Torche – Admission

The term Stoner / Sludge is an insult to US quartet Torche and, what’s more, has never even come close to defining them or their blend of crushing backgrounds and soft harmonies. Fifth album Admission (Relapse Records) sees Jonathon Nũnez assume guitarist duties from the departed Andrew Elstner, with Wrong frontman and former Kylesa bassist Eric Hernandez taking over the bass role.

Brief opener ‘From Here’ sees a bulldozing rhythm soon accompanied by dazzling post-Rock lead breaks and Steve Brooks‘ harmonic, spacey vocals. The switch of Nũnez and inclusion of the always-prominent Hernandez has seen a real beefing-up of the band’s sound, so noticeable in the phenomenal might of the ensuing ‘Submission’, a dark monster which still retains those wonderfully contrasting dreamy harmonies and even contains the smallest harmonica break.

The tunes are mostly short, but some live longer in the memory for it. The staccato, tumbling nature of ‘Slide’ gives way to more of those shimmering leads and that lazy, summery vocal, before Nũnez rips a coruscating solo from his machine that seems to cascade through the ages. The minute-and-a-half of ‘What Was’ is a brutal, almost atonal trip through rhythmic battery led by Rick Smith‘s titanic yet oft-overlooked stickwork: while ‘Times Missing’ is much more pensive, a hypnotic swell, fluctuating in strange patterns until the structured expansion of noise helps it all make perfect sense.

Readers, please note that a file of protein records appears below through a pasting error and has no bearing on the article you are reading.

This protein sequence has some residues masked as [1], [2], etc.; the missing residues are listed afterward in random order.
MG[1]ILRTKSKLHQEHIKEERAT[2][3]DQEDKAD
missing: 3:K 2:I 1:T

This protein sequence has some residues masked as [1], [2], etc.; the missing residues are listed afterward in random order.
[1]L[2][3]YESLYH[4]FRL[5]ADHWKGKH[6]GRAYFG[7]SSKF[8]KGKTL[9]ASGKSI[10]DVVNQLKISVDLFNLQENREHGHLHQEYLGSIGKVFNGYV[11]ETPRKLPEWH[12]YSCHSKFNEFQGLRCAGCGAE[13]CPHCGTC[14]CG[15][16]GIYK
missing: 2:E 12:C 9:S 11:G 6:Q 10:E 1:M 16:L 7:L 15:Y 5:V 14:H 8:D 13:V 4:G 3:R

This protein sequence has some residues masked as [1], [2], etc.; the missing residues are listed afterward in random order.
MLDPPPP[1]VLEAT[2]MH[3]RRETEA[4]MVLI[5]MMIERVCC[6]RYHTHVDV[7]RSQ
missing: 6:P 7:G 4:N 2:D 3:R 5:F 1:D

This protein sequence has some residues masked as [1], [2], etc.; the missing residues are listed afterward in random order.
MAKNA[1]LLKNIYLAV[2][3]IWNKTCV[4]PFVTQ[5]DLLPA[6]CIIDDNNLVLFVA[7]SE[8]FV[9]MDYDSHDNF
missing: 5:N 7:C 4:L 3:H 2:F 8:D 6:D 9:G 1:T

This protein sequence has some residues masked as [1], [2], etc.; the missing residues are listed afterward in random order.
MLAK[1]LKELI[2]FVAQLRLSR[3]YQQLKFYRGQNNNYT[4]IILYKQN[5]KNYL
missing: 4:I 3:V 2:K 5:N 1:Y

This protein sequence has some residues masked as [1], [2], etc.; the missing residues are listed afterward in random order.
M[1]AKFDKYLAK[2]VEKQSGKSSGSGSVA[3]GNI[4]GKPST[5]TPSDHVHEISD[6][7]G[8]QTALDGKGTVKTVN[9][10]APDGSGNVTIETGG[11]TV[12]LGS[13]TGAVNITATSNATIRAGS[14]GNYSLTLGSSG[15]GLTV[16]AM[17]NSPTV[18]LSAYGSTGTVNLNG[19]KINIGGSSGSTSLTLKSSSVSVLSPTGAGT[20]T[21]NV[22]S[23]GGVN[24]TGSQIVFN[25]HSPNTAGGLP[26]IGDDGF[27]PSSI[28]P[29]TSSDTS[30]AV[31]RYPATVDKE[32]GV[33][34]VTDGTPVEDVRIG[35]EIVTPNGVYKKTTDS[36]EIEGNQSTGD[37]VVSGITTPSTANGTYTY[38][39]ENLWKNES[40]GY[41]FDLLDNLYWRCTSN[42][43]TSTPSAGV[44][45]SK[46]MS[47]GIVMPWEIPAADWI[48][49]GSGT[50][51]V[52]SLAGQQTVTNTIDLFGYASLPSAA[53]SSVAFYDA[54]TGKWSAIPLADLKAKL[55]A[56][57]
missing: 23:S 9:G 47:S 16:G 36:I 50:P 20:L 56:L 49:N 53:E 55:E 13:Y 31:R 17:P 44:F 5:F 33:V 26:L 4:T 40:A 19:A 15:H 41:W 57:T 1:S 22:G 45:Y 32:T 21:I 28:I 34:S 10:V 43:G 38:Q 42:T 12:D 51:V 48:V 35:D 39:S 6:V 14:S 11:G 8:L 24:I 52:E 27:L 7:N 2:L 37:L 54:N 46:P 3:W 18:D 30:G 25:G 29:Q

The title track, although retaining its heaviness, is a more jaunty skip, almost disguising the quite tragic tale beneath, and here’s the true magic of this band: sleight of hand, the ability to divert while retaining complete involvement. ‘Reminder’ is a throbbing beast, pedal effects creating eerie soundscapes around Brooks’ near-desolate chant and some hulking rhythms: while ‘Extremes of Consciousness’ rattles along, the drifting harmonies complimenting the driving backdrop delightfully. ‘On The Wire’ is a slow, Bluesy trammel that chills the blood as it crawls along, almost insisting that you believe the harmonies here are from another song somewhere in your mind.

Warning; the might of the penultimate ‘Infierno’ will split your skull. Here the message is quite clear: someone is close to burning, and despite Brooks’ ever-laidback delivery it’s a pretty terrifying journey. Closer ‘Changes Come’ is a more upbeat sound: however this again masks a poignancy, an enforced acceptance of loss and change, with truly emotive layered leadwork reflecting both sadness and hope.

Many still believe 2012’s Harmonicraft (Volcom Entertainment) to be the high point in Torche’s career: but there’s a depth here which 2015’s Restarter (Relapse Records) showed glimpses of: a fathomless power in both sound and message that resonates with and moves the listener through euphoria and melancholia, while thoroughly enjoying the ride. Admission is arguably the band’s most accomplished album for some time.

8 / 10